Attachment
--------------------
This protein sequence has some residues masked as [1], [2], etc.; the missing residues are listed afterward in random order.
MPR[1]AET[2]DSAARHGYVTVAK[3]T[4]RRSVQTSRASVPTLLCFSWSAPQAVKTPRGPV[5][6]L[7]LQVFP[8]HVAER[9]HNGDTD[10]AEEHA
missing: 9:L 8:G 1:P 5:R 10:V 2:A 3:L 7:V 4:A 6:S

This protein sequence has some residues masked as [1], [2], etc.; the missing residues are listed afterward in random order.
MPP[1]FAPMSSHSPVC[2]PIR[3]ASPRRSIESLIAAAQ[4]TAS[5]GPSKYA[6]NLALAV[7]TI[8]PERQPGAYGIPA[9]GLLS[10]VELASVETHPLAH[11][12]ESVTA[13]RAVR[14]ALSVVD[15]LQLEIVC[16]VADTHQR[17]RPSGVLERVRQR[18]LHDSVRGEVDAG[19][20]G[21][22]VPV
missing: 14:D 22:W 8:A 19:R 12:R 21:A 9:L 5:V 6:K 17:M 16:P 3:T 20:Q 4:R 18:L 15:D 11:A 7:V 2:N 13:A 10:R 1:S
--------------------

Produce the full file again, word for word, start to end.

This protein sequence has some residues masked as [1], [2], etc.; the missing residues are listed afterward in random order.
MPR[1]AET[2]DSAARHGYVTVAK[3]T[4]RRSVQTSRASVPTLLCFSWSAPQAVKTPRGPV[5][6]L[7]LQVFP[8]HVAER[9]HNGDTD[10]AEEHA
missing: 9:L 8:G 1:P 5:R 10:V 2:A 3:L 7:V 4:A 6:S

This protein sequence has some residues masked as [1], [2], etc.; the missing residues are listed afterward in random order.
MPP[1]FAPMSSHSPVC[2]PIR[3]ASPRRSIESLIAAAQ[4]TAS[5]GPSKYA[6]NLALAV[7]TI[8]PERQPGAYGIPA[9]GLLS[10]VELASVETHPLAH[11][12]ESVTA[13]RAVR[14]ALSVVD[15]LQLEIVC[16]VADTHQR[17]RPSGVLERVRQR[18]LHDSVRGEVDAG[19][20]G[21][22]VPV
missing: 14:D 22:W 8:A 19:R 12:R 21:A 9:L 5:V 6:K 17:M 16:P 3:T 20:Q 4:R 18:L 15:D 11:A 7:V 2:N 13:A 10:R 1:S